The character of Hope is puzzler in it of itself. Lilly acquits herself rather well, proving herself a spark plug even in the midst of maddeningly dull lines of dialogue. The puzzle (or rather, a sense of irritation) sets in as she’s established as an expert of martial arts with the intelligence, savvy and willingness to get the job done herself. In sad 2015 (meaning retrograde) fashion, Hope is repeatedly sidelined with continued hectoring that it’s for her own good. The scripts strains credibility in this aspect rather quickly, proving an often-prodded point that Marvel has a woman problem. Even more troubling is Marvel’s continued villain problem. Cross is Ant-Man‘s Big Bad, as is evidenced from the first slimy introduction of his character. As played, without a shred of nuance by Stoll, Cross is a corporate goon with motivations to sell his bite-sized suit to an ever more menacing brand of corporate goons.
The plot tics or Ant-Man are nearly by-the-numbers all the way through. Starting with reluctance from all sides at the start, a requisite training montage in the middle (which includes a brief shot of Rudd’s newly defined mid-section) and acceptance of a new team starting to form as we head towards the finale. It’s all fairly standard issue and frankly, a little bit dull, for the most part. Director Peyton Reed (Bring It On, Down With Love) famously inherited the project from Edgar Wright (Scott Pilgrim vs. The World, Shaun of the Dead) who left the film due to “creative differences” and it’s difficult not to look at the film under that somber mindset of what it could have been had a true visionary been at the helm. As is, the pacing is a bit slack, the narrative feels band-aided together (particularly by way of fan servicing events that occurred in May’s Avengers: Age of Ultron) and the only sense of thrills are saved for the last half hour or so of the movie. Wright, for what it’s worth, retained a screenplay credit alongside Joe Cornish (Attack the Block), as did Adam McKay (Anchorman) and Rudd himself.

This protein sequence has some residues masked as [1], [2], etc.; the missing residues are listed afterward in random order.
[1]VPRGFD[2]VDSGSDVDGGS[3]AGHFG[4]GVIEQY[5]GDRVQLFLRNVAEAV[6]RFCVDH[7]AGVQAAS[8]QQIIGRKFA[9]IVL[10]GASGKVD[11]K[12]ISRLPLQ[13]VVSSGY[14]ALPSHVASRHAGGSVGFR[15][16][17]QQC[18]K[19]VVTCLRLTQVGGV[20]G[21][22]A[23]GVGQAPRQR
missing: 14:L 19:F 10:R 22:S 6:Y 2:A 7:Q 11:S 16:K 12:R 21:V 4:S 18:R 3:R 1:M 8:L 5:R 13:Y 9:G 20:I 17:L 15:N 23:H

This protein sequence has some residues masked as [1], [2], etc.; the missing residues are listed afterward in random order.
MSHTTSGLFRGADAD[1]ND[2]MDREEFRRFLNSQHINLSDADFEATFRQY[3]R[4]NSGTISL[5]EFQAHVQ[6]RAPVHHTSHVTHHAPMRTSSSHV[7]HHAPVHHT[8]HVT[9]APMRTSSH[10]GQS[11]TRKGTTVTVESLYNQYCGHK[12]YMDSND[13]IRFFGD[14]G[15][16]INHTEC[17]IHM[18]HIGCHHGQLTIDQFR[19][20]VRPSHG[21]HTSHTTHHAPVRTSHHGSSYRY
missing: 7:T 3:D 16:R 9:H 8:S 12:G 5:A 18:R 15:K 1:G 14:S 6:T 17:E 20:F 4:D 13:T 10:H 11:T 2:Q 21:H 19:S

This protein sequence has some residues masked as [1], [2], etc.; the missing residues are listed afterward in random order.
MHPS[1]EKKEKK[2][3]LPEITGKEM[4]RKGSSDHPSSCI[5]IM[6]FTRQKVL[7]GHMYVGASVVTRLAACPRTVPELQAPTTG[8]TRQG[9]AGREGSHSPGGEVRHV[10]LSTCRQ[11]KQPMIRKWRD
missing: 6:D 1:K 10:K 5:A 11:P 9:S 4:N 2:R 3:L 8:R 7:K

Yet, there’s a sense of wonder and perhaps even a bit of magic as Ant-Man wraps up its silly origin tale. With flights of fancy and a weird, grandly needed sense of play matched with an amusing visual wit, the conclusion sweeps in a fashion rarely granted in the Marvel universe. As Ant-Man and his jolly army of ants (from different shapes and breeds) flood the scene over nicely illustrated miniature set pieces, a lightness prevails and the movie finally enlivens. This breed of ingenuity and anarchic sense of mischief (also on display in the better moments of Guardians of the Galaxy) comes a bit too late, but should leave a smile on the face of audiences looking for summertime goofiness.
The Verdict: 3 out of 5
At this stage in the game, we know what to expect from a Marvel entry. For those already in the tank, Ant-Man is required viewing, surely. The jokey, game-faced vibe of the film feels generally in tandem with the slightly smaller scale of the project, of which feels perfectly welcome within the typical Marvel Cinematic Universe bombast. While the narrative chugs along at a familiar click, Rudd makes a nicely relaxed superhero. It’s easy to see him jelling well in future installments shooting the breeze with The Avengers team.